In Defense of Torchy's

Though not always the most visually appealing, tacos at Torchy's tend to hit the spot. - SARAH FLOOD
Sarah Flood
Though not always the most visually appealing, tacos at Torchy's tend to hit the spot.

Let's get this out of the way — I don't hate Torchy's. This feels like a confession, and I'm up against a jury of my peers who are all picking apart my level of puro. In my defense — actually, more in Torchy's defense — the Austin transplant (I can feel collective eye rolls while typing) is a small business that's found success across Texas and I can't knock 'em for that.

And based on my last three visits to the Lincoln Heights joint, likely the first of more locations to hit SA, Torchy's has a serious following in the Alamo City. We could argue about its location within SA, and that we already have enough taco places, and whether any self-respecting San Antonian should stand in line for tacos. But here's the thing: we could debate all day, and the line at Torchy's would still be long.

I popped in a month after the store opened, on a cold Monday evening, confident that the place would be close to empty. Nope. I was met with a line of customers at least 20 deep waiting to order, and a bustling dining room. As seated groups made no intention of clearing out, I decided to take my order to go. I chose the Trailer Park, the Ranch Hand and the Taco of the Month for January, the Tuk Tuk with strong Thai influences. Learn from my mistakes and order your tacos at the bar.

A quick jaunt home, and my tacos were still warm inside their foil packaging. I could bitch about them not being the most visually appealing of things, but taco presentation hardly ever fills that bill. As a fan of breakfast for dinner, the Ranch Hand hit all the right notes — tender, well-seasoned beef fajita, scrambled eggs, shredded cheese and a dash of their Diablo sauce — though the tortilla wasn't my favorite. That honor goes to my neighborhood taco joint, Mary Lou's Cafe.

So did I make my Trailer Park (fried chicken, green chiles, lettuce, pico, cheese and a creamy Poblano sauce) "trashy" by trading lettuce for queso? Maybe. Do I regret it one bit? No. And when it came down to the Tuk Tuk, the Thai beef fajita taco was loaded with crunchy toppings — a cooked cabbage slaw, a pickled cucumber and carrot salad — along with Sriracha, jack cheese, an avocado sauce, crushed peanuts and fresh mint. Was it one ingredient too many? Sure, but they all worked harmoniously. No complaints here.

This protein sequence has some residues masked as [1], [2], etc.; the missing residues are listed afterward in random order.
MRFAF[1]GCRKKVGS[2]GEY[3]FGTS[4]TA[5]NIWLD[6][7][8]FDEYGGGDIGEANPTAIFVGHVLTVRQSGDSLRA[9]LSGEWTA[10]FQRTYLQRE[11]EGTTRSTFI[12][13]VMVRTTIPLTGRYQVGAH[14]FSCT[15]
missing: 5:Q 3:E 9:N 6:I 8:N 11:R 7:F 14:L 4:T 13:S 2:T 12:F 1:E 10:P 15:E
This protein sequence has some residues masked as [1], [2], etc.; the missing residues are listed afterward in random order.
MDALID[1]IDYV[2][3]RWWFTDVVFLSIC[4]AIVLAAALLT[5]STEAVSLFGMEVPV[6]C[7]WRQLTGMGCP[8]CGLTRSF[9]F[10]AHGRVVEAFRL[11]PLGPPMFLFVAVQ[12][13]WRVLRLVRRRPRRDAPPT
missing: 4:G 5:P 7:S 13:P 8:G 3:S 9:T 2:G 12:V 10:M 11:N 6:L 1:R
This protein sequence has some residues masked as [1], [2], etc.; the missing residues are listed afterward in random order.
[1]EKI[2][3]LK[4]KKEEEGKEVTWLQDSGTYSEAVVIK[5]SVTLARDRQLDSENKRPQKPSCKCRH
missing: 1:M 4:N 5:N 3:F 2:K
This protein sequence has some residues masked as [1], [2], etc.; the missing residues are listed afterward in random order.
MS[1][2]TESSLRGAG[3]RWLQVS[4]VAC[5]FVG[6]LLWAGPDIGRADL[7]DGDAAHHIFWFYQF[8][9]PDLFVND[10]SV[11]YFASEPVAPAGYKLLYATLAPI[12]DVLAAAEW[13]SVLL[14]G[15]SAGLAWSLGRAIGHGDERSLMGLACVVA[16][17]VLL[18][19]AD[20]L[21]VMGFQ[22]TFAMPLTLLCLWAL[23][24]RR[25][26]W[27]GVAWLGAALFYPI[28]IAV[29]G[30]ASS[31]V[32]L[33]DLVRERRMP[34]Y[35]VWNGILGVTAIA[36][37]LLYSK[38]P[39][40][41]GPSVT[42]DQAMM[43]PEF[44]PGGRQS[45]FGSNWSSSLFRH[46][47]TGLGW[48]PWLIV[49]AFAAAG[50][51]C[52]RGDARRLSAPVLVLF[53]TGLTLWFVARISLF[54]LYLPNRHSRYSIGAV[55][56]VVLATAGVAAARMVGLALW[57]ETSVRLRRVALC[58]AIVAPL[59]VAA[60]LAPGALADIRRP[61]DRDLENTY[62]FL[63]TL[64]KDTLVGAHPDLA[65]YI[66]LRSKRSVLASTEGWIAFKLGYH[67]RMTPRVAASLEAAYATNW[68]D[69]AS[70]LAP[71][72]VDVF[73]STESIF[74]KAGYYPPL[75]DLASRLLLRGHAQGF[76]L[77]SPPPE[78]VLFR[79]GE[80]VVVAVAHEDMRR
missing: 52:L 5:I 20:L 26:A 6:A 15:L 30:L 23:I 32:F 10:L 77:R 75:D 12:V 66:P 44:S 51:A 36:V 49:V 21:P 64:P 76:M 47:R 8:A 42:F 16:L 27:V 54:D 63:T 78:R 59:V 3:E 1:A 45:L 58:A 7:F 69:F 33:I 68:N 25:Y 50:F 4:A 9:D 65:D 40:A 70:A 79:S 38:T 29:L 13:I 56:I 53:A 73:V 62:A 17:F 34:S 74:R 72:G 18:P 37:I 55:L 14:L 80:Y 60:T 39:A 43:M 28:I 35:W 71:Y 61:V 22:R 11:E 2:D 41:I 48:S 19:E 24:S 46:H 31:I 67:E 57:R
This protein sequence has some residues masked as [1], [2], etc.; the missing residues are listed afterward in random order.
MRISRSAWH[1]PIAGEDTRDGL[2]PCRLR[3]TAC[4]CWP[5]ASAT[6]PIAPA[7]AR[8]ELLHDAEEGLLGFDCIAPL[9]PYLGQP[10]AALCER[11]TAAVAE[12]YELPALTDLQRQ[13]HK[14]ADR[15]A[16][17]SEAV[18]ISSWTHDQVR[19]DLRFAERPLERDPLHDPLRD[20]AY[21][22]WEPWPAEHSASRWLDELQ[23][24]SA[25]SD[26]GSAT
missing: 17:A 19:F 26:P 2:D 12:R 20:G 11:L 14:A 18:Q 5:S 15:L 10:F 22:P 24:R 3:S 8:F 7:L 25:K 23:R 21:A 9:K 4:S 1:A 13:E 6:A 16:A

My second visit, this time on a Friday evening, wasn't as satiating. Surprisingly, the line wasn't out the door, and there were plenty of tables inside the bright, airy space that. much like its tacos. mixes various materials to pleasing results. But while seating wasn't an issue, and our food came out quite quickly, what was delivered wasn't damn good. Choosing to indulge in more breakfast (served all day), I went with the migas taco, and the Wrangler. Unfortunately, the scrambled eggs on both tacos were browned and cold. The shredded cheese sat lifeless on top. I wondered — why do bad tacos happen to good people? Was it the puro gods punishing me for trusting Torchy's? I pondered this over a good bowl of guac (which uses real avocados to tasty results) and the signature green chile queso.

Not one to trash a restaurant based on a single less-than-stellar visit, I returned a third time, for lunch. I'm sure the 1.5-ounce margarita sample helped, but in any case, it was a fun visit. A Mr. Pink Ahi tuna taco on corn was pleasant and bright; the Ranch Hand satisfied once more; and the Baja Shrimp on corn (which I had sampled previously) gave local shrimp tacos a run for their money.

Will Torchy's replace my usual haunts? Probably not, but I'm pretty sure that's not what they're going for. This food-truck-turned-brick-and-mortar chain has its own distinct audience of folks that want way too many ingredients in a taco, and a solid marg to go with it. Torchy's Tacos is far from puro. It doesn't have to be, at least not when it gets its tacos right.

Torchy's Tacos-Lincoln Heights

999 E. Basse, 824-1603,
Skinny: Austin-based Torchy's lands in San Antonio with kinky taco offerings and tasty guac.
Best Bets: The taco of the month has kept us guessing; Mr. Pink on corn; Ranch Hand, Baja Shrimp
Hours: 7am-10pm Mon-Thu; 7am-11pm Fri; 8am-11pm Sat; 8am-10pm Sun
Prices: $3-$4.75